Carstens Elementary School
When former principal Theresa Mattison came to Carstens in 1997, student achievement was abysmal and morale was low. Two years later, her philosophy of sharing leadership with her staff, empowering teachers, welcoming help from community members and removing barriers to progress paid off. On the state assessment in 2009, third-graders at the school outperformed their peers statewide in all tested subjects. That same year, the Michigan Department of Education recognized Carstens as one of the top five Title I Distinguished Schools.
In this high-poverty school, staff members cater to students’ basic needs. A parent resource center serves families in crisis, helping them with short-term utility assistance, access to food and other social services. A local businessman delivers sleeping bags for every child so students don’t have to sleep in the cold at home. School staff members give breakfast to hungry students, and community members supply fresh and nutritious food. LensCrafters visits the school to provide students free eye exams and glasses.
Carstens meets students’—and even parents’—educational needs. The school offers a “parent university” where parents can take courses in the summer while their children attend summer school. When students have academic or behavioral issues, a resource-coordinating team consisting of a social worker, administrator, teacher, school psychologist and speech therapist collaborate to find solutions. One teacher notes that those solutions range from requesting a student be tested to something as simple as finding the student a warmer coat.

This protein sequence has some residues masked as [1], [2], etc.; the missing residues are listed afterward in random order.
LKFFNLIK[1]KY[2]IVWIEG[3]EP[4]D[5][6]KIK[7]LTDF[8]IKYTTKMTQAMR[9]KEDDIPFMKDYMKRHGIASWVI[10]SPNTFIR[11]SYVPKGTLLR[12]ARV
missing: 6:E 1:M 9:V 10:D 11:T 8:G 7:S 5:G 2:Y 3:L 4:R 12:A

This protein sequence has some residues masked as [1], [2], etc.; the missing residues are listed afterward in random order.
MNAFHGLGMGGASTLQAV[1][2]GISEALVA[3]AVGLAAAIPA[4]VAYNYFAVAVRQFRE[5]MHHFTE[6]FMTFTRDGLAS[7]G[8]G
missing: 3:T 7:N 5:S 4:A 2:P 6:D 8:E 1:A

The school has formed community relationships. Members from the nearby, affluent Grosse Pointe neighborhood visit the school at least three times a week to read to students. A lawyer volunteers to help parents with legal services. A Detroit Free Press editor visits the school to pique students’ interest in writing. And staffers from a local library volunteer their time to engage students. Locals have dubbed this tight-knit community partnership the “Village in Motion.”
Elbert Bennett, a third-grade science teacher, attended Carstens as a child. He returned to his alma mater to help his community. “I definitely had offers in many different places, but my heart was here,” he says. Bennett has taught at Carstens for 13 years. In that time, the school adopted the principles of the Comer School Development Program, which Bennett says emphasizes consensus-building and collaboration. He notes that current principal Janice Richardson has continued the pursuit of excellence that her predecessor promoted among the school’s faculty and staff.
Bennett says that the school tries to expose students to the world beyond their high-poverty neighborhood. Field trips have included visits to the zoo, the Detroit Historical Museum, the Detroit Symphony Orchestra and even the Toledo (Ohio) Science Center, a 45-minute drive from Carstens.
Despite the school’s many successes, parents and students are not flocking to Carstens, due to the effect of Detroit’s economic downturn on the school’s struggling neighborhood. Because the school serves just 285 students in a facility meant for 526, it was placed on a list of planned closures by the district’s emergency financial manager. The closure was meant to help alleviate the district’s fiscal crisis. But after witnessing the incredible work being done at the school, the emergency financial manager decided to save it. “At the end of the day, this school does represent a real center of excellence in a neighborhood that needs a lot of help,” he told the Detroit Free Press in June. “If you look at this neighborhood, the only beacon of hope is this school."¹
¹Seidel, Jeff. “Carstens, a Beacon of Hope, Shines On.” Detroit Free Press. 8 June 2010.
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